Spiritualized, Union Chapel, London

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The Independent Culture

It's 10 years since Ladies and Gentlemen, We Are Floating in Space, Spiritualized's soundtrack to the Britpop comedown, beat Radiohead's OK Computer to the top of the NME's albums of the year. Jason Pierce and the shifting group of collaborators who made up Spiritualized also produced a classic live album at the Albert Hall in 1997, shot through with his signature gospel-inspired spirituals.

The series of "acoustic mainline" sets he has been travelling the country with this year are stripped-down versions of the same, with a string quartet and a trio of gospel singers the sole accompaniment for Pierce and his keyboard player. After a long hiatus, Pierce, the sole remaining member of the band's original line-up, is trailing the imminent release of a new album in 2008.

Pierce takes to the stage wearing sunglasses, and spends the whole show sitting facing his piano-playing partner, presenting a third of the audience with a view of the back of his head. He eschews any banter, though there is the occasional friendly thank-you and some reciprocal applause for the crowd. But the audience response is reverent, nonetheless.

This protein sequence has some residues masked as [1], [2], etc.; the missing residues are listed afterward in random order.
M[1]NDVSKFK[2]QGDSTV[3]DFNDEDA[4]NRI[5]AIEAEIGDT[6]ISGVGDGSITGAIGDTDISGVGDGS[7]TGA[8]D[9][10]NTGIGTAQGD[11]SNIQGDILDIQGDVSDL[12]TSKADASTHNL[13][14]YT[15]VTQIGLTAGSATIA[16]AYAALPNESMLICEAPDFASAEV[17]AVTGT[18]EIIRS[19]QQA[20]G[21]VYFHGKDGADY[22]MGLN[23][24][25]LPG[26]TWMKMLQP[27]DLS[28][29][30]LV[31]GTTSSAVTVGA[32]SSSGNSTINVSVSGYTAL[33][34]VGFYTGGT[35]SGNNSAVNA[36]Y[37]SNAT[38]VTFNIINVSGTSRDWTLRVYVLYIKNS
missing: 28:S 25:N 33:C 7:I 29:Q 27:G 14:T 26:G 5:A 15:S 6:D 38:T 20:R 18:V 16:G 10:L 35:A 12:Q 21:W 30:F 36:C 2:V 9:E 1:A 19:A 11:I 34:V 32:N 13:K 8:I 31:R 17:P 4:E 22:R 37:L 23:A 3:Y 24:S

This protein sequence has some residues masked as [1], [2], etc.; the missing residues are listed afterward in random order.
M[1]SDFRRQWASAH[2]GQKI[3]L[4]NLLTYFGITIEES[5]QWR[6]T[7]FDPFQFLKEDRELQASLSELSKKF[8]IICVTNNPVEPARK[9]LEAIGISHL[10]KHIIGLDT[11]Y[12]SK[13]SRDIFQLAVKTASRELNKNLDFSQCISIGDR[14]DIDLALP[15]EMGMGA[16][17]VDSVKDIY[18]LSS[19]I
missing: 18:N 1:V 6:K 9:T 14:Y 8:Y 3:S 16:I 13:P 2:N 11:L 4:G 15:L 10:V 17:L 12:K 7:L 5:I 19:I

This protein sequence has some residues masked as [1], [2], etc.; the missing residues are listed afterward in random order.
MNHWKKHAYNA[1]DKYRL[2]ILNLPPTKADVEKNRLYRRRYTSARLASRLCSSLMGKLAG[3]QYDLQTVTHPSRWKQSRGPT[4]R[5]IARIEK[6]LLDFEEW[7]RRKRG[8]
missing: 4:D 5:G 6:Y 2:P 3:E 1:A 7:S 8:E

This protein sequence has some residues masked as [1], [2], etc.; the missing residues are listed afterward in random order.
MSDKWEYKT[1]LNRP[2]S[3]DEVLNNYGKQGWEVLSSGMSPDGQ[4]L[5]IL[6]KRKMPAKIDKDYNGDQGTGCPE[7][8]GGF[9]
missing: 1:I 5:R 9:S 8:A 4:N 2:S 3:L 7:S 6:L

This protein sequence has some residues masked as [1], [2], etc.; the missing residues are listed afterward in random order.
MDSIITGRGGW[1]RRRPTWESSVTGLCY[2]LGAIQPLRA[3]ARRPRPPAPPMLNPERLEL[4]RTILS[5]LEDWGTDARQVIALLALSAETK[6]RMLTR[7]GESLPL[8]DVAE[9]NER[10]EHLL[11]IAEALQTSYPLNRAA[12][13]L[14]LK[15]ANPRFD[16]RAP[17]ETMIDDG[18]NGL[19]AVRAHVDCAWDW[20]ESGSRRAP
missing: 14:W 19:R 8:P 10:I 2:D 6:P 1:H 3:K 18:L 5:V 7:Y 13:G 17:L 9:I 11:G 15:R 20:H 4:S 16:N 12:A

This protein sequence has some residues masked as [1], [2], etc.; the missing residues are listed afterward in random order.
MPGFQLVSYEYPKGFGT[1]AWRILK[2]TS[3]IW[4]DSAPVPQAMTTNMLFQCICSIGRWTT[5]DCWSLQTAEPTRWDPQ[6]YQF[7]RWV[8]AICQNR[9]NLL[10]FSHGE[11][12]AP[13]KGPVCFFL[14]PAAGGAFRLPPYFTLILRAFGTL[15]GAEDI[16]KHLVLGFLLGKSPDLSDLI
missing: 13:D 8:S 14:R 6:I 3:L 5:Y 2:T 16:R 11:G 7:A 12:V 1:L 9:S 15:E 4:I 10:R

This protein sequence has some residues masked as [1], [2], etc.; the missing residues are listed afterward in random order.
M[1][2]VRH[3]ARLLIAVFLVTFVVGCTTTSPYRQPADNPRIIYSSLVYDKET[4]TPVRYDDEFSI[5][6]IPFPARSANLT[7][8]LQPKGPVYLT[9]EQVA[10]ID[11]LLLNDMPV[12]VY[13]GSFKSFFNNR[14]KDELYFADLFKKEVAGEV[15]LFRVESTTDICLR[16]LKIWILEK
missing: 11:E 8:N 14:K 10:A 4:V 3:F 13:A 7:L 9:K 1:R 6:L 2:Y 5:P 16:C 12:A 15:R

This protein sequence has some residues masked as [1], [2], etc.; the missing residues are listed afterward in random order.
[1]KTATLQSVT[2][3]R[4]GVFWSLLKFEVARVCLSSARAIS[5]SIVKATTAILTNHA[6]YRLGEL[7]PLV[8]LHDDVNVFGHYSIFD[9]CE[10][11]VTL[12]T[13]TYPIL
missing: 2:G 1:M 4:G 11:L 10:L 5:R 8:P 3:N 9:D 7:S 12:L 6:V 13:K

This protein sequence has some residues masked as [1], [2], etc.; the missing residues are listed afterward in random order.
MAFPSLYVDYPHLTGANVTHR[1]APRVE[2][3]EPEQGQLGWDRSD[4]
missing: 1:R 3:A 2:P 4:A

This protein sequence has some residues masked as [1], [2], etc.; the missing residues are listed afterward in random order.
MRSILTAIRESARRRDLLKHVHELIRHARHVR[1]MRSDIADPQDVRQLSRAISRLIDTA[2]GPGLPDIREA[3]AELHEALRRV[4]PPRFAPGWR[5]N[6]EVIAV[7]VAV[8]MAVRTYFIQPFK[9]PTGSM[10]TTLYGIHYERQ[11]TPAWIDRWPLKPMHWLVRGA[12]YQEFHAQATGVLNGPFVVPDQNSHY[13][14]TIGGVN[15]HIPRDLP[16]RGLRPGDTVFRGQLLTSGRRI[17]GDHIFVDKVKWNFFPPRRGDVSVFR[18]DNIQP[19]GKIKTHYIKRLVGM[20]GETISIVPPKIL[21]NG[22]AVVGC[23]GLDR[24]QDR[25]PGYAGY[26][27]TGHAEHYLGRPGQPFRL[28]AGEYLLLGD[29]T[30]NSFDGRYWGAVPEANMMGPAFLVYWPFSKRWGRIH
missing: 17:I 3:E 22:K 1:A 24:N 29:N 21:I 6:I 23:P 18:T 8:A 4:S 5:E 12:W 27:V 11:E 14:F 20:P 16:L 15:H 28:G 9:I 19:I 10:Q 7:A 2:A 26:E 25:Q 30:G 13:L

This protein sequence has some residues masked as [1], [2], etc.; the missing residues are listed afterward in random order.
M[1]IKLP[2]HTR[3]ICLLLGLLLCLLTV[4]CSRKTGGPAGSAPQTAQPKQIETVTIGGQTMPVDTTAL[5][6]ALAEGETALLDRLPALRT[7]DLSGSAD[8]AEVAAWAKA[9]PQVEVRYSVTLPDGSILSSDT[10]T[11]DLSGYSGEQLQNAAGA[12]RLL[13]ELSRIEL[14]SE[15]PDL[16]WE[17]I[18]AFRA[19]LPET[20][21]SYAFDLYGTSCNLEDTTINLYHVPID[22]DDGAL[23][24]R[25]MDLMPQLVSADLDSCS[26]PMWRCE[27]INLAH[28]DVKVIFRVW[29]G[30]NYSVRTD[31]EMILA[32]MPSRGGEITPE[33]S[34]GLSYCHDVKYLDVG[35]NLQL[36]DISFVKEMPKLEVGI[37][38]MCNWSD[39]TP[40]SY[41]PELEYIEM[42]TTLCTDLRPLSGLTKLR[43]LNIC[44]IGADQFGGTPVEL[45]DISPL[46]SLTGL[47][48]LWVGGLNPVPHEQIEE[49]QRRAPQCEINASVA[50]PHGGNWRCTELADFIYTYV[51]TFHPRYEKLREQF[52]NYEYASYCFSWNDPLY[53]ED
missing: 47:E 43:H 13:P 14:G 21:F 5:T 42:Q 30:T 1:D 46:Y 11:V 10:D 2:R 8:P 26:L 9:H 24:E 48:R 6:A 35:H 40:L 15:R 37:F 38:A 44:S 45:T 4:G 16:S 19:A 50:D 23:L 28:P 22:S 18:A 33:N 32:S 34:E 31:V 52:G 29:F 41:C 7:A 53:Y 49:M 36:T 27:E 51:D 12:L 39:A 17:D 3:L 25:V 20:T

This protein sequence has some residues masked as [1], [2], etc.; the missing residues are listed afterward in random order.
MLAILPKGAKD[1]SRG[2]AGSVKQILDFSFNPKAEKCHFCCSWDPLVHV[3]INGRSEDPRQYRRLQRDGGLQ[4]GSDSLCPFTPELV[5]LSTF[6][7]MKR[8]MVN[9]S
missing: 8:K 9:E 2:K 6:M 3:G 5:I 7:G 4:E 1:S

Pierce's lyrical preoccupations are the melancholy effects of drug use, and the redemptive power of love and spirituality. It would be interesting to know whether his devotionals use God simply as a metaphor, or whether some sort of real faith would have carried him through the serious illness that forced his long sabbatical.

In the Union Chapel, songs with titles like "Lord, Let It Rain On Me", "Amen", "Walking With Jesus" and "Oh, Happy Day" sound sincere and heartfelt. There's even a touching take on "Silent Night" featured in the encore.

The sound itself Pierce's strummed acoustic guitar and the electric piano supported by the strings and choir is as intoxicating as incense, yet it soon gets a bit monotonous. The tempo is unswervingly gentle, many songs are built on little more than a pair of chords, and the arrangements are satisfying but unimaginative, betraying little of the super sonic invention of Ladies and Gentlemen...

When Pierce brings out the big tunes, it doesn't matter so much. "Stop Your Crying", from 2001's Let It Come Down, is an epic delight, while a plaintive, echoing harmonica gives a whole new dimension to the magnificent "Broken Heart".

On first listen, the three songs from the upcoming album "Sitting On Fire", "Soul On Fire" and "Baby I'm Just a Fool" are slight by comparison, but there's rare dynamism in "Think I'm In Love" with its call-and-response vocal between Pierce and his gospel gals.

Among the nostalgic Nineties comebacks of the past year Dodgy, Shed Seven, the Spice Girls Spiritualized's is particularly welcome. And judging by the enthusiastic ovation Pierce receives, his disciples have no doubt that he's fully resurrected.

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